Before the radio emitted noise, he was pondering in his thoughts—fiddling with a small cow-bell (connected by a black ribbon) between his fingers. It was a bell that belonged to a sheep that had passed long ago, but that sheep was the very same one that brought Mike Hanlon his first friend in Derry. Spring was the name of the sheep, and as Mike Hanlon delved deeper into his thoughts, he wondered if his first friend remembered the name of the sheep too. But then the radio sounded on, and Mike Hanlon’s fears—which hadn’t been unlocked for a whole twenty-seven years—finally came to life.

His palms suddenly grow sweaty and he sets the cow-bell on the table, grabbing his jacket and driving his car towards Main Street. While this happens, he can’t help but think back to the 5th of August: when the terror finally ended. But unfortunately, Mike has a sinking feeling that it never never stopped...IT never died.

The crime scene isn’t much, but he can see paramedics tending to a panicked man—whom Mike recognizes to be Don Hagarty, a man he had seen come in the Public Library now and then with his boyfriend. But the fact that Don’s boyfriend is nowhere to be found, causes anticipation and fear to pool in his gut. He brushes past the police officers, who (in Derry) are careless as always, and down a path that led to the Canal. The roar and excitement of the fair melds with the sound of the rushing water.

Something red catches Mike’s eye, prompting him to bend down and grab the object from a bush. His heart stills for a brief moment recognizing the texture and the white string that connects to the popped balloon. His fingers rub over the material, stretching it out to read the message printed on it in white text.


All of a sudden a metallic smell catches Mike’s nose, making his face scrunch up. It’s a smell different from the brackish water from the Canal, and different from the popcorn and sugar that came from the fair. This smells more like...blood. Mike’s breathing quickens and his eyes catch something in the corner of his vision, prompting him to look up. He wishes that he didn’t. Mike jumps back, letting out a string of swears as his eyes land on the beam underneath the bridge.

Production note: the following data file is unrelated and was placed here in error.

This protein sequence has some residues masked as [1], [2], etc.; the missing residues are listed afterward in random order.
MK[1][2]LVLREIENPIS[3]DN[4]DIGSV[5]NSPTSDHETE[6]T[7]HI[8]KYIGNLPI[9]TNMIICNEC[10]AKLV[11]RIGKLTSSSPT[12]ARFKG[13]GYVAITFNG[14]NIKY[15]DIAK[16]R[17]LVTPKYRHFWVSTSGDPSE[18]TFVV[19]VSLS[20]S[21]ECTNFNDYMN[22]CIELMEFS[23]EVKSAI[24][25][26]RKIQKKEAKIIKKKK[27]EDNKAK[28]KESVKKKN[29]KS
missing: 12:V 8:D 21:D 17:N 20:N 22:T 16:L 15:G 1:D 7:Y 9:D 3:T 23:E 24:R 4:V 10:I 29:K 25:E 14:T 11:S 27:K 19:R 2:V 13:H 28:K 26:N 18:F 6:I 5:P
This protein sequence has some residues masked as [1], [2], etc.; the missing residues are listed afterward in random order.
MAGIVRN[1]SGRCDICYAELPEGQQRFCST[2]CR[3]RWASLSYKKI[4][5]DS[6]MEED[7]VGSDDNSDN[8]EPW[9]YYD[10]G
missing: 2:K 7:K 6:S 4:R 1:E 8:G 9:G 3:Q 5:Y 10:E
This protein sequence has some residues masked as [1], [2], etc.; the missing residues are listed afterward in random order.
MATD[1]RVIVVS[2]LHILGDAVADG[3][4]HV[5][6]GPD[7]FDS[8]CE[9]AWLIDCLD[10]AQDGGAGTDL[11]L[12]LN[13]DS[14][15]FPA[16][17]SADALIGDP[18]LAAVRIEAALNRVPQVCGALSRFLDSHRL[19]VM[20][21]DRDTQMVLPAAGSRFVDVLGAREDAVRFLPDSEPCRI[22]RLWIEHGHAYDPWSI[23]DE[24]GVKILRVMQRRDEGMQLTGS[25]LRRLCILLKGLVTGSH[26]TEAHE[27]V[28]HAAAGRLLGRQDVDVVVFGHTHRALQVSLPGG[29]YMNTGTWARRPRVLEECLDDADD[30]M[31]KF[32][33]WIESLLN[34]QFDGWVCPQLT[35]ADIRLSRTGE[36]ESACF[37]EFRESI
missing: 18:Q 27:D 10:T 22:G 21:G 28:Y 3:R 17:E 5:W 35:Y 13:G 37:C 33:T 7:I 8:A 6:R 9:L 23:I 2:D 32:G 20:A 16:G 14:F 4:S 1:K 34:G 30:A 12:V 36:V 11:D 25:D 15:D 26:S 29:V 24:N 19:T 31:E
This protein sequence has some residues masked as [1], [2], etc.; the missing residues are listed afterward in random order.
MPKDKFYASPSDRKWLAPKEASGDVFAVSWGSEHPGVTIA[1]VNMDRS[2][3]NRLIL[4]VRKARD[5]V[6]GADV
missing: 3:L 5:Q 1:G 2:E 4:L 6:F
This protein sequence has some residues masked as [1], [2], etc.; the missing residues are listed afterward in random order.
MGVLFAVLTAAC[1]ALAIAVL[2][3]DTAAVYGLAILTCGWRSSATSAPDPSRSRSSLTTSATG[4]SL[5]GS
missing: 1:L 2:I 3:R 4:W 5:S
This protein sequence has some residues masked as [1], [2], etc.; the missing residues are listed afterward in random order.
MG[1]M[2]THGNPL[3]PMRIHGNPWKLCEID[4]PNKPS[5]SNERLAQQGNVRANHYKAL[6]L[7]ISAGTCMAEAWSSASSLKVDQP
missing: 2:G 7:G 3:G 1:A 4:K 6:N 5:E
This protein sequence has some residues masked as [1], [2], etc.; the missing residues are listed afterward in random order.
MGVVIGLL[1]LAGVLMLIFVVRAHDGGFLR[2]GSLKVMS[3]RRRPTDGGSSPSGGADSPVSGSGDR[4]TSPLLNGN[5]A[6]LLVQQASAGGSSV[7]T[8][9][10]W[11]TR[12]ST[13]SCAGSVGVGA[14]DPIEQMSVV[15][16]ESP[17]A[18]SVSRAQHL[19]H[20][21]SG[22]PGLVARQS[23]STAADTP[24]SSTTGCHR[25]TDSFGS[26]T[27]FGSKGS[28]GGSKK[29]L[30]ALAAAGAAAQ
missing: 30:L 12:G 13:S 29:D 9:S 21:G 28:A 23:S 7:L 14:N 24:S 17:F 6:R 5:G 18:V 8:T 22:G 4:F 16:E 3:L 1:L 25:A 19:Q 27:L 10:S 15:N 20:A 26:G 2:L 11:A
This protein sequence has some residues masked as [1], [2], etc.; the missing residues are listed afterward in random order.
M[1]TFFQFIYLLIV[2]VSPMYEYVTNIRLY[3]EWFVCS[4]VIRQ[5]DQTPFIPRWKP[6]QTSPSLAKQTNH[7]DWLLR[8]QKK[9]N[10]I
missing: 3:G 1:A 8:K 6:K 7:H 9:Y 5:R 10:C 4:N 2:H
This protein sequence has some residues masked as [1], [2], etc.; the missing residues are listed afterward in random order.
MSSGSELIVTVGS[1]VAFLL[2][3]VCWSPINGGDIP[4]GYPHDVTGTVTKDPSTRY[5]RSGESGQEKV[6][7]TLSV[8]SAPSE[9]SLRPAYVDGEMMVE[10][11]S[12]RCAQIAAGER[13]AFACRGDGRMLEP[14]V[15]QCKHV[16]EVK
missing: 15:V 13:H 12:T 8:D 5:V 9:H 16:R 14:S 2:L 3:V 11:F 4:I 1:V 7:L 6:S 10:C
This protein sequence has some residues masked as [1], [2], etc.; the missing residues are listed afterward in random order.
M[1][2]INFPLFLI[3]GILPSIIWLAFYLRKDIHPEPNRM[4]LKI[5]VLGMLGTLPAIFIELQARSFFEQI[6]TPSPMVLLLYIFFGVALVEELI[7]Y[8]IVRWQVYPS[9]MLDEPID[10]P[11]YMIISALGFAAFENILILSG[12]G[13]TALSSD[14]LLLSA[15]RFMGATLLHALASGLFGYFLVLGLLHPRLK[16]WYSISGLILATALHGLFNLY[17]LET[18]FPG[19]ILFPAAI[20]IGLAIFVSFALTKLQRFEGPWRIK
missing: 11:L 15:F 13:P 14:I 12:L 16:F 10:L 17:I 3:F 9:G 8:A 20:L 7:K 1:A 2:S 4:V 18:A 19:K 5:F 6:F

The scar on his palm burns, and more memories begin to rush by: rekindled by the same horror that tied him and all of his friends together back in the summer of 1989. A police officer asks him what’s wrong, but Mike dismisses them—they can’t see what he sees. A message written on the pillar reads:






Mike doesn’t know what to expect when he dials the phone number.

His hand trembles, the phone shaking in his hand, as it rings over and over. His eyes trail over nervously to the note-pad beside him, containing all information he had about his friends’ current whereabouts. It took forever for him to find the personal contacts and numbers, especially when it came to finding Victor, Bill, Richie, and [Y/N]’s contact information. They were, after-all, celebrities (except for Victor, whom Mike found out was in the military and was extremely private on social media) and probably had several numbers—which was true for all of them. Mike had to do a lot of digging for the latter, because their information was so private.

Although they loved being in the limelight, they weren’t one to open up about themselves.

“If I ever make it big,” they say dreamily, leaning their head against Victor’s arm, “I want to live in my own private mansion.”

Mike smiles at their response, turning to Victor who shrugged. “A one-story’s fine with me,” the platinum-haired teen said. “Shit, I’m fine with the crappy apartment I have right now. I don’t like filling my place with too much stuff...gets kinda overwhelming.”

“You seemed pretty fine sleeping at the estate, though Vic,” [Y/N] says cheekily, poking Victor’s forehead.

The other merely lets out a huff, his cheeks growing warm at their actions. He wraps his arm around their waist, lifting the shower cap that Stan gave them all and pressed a chaste kiss on their forehead. Victor replied, “That’s only because you were there with me.”

Mike watched the exchange with supportive eyes.

Those two really went well together.

His foot taps against the wooden floor, and he can feel his anticipation grow worse when a voice-mail makes itself known.

“Hi, you’ve reached [Y/N] King. I’m unavailable right now, most likely practicing for or performing my next ballet. Please leave your name and number, and I’ll try to get to you as soon as possible.” Following their message is the tell-tale beep, which prompts Mike Hanlon to take a deep breath—forming a response.

“Hi...this is Mike Hanlon...from Derry...You need to come back, [Y/N]...IT’s alive.”